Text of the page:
In a recent post I shared a recently published scientific article that reported how a team of scientists have come up with a combination of enzymes that ‘eat’ plastic really fast.
This little factoid has generated a lot of interest – from readers of this blog as well as from the world. In fact, a google search revealed several popular-science articles about these super plastic eating enzymes
I thought I’d share a little more information about these enzymes and also post a link to the best one that I found, here from Popular Mechanics. It’s a pretty light read, so I encourage you to check it out.
But back to the super enzymes!
- How do they work again?
If you recall from my last post, enzymes are proteins that work to accelerate chemical reactions. Every organism, from plants to animals to bacteria produce all sorts of enzymes, but some of the most commons purposes enzymes are: 1) to modify other proteins, 2) to manufacture other biological molecules like proteins or DNA, or 3) to break down (digest) things.
In their research report, the scientists describe how they have discovered a two enzyme system that breaks down plastic. One of these enzymes helps to break down a very common plastic, polyethylene terephthalate (PET) into water dissolvable intermediate-size chunks. The other, the newly discovered enzyme MHETase, can digest these intermediate chunks down even further to the smallest most elementary components of the plastic.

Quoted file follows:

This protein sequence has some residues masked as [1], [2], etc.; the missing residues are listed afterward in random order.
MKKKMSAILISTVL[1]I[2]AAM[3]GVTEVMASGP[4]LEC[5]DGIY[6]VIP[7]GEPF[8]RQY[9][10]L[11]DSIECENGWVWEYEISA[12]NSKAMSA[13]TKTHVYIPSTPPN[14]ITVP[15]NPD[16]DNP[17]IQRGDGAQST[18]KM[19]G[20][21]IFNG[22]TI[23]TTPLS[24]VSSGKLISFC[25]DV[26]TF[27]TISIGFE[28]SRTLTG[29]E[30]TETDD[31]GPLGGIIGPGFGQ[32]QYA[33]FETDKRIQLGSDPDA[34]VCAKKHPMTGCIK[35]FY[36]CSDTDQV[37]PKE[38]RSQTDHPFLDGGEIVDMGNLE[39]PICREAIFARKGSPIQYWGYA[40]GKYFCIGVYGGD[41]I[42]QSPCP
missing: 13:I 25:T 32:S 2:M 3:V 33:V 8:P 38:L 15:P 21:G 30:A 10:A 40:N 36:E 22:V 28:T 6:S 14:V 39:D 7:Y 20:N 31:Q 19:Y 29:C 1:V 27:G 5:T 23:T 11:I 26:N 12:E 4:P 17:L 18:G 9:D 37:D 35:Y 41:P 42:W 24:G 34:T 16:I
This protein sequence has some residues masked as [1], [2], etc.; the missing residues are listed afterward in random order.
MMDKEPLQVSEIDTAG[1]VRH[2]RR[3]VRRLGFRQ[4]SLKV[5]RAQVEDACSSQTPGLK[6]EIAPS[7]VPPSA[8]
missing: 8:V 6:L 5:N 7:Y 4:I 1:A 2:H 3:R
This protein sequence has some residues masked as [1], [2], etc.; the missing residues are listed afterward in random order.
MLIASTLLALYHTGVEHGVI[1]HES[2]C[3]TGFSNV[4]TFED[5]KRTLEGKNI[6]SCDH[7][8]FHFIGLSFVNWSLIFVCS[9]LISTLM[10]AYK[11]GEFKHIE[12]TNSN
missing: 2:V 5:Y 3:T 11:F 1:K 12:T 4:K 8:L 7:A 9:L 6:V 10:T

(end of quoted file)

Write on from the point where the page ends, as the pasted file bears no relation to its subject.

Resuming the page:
- Where do these enzymes come from? The lab?
Well, the scientists have studied them and refined them a little bit, but the fascinating thing is that these enzymes come from bacteria found in soil. Yes, gentle reader, the introduction of plastics into practically every corner of our world has led multiple types of organisms to develop methods to break down plastic so they can use it for a carbon and energy source. In other words, nature has evolved to find ways to ‘eat’ plastic, and our scientists are now trying to learn from nature to develop new ways to take care of plastic.
- So – where can we find some of these magic plastic eating enzymes?
Well, like most exciting discoveries from the lab, there is a long way to go before this discovery can be used widely. There are possible consequences to releasing huge amounts of bacteria into our ecosystem. One thing I can think of – is what if it starts attacking things that we want to keep intact – like pipes are things in our home? The paper does have some recommendations on how to introduce these enzyme mixtures (possibly as purified products) into the plastics supply chain, but more research needs to be done. For now, we can just be comforted -or not – by the thought that Nature will always find a way.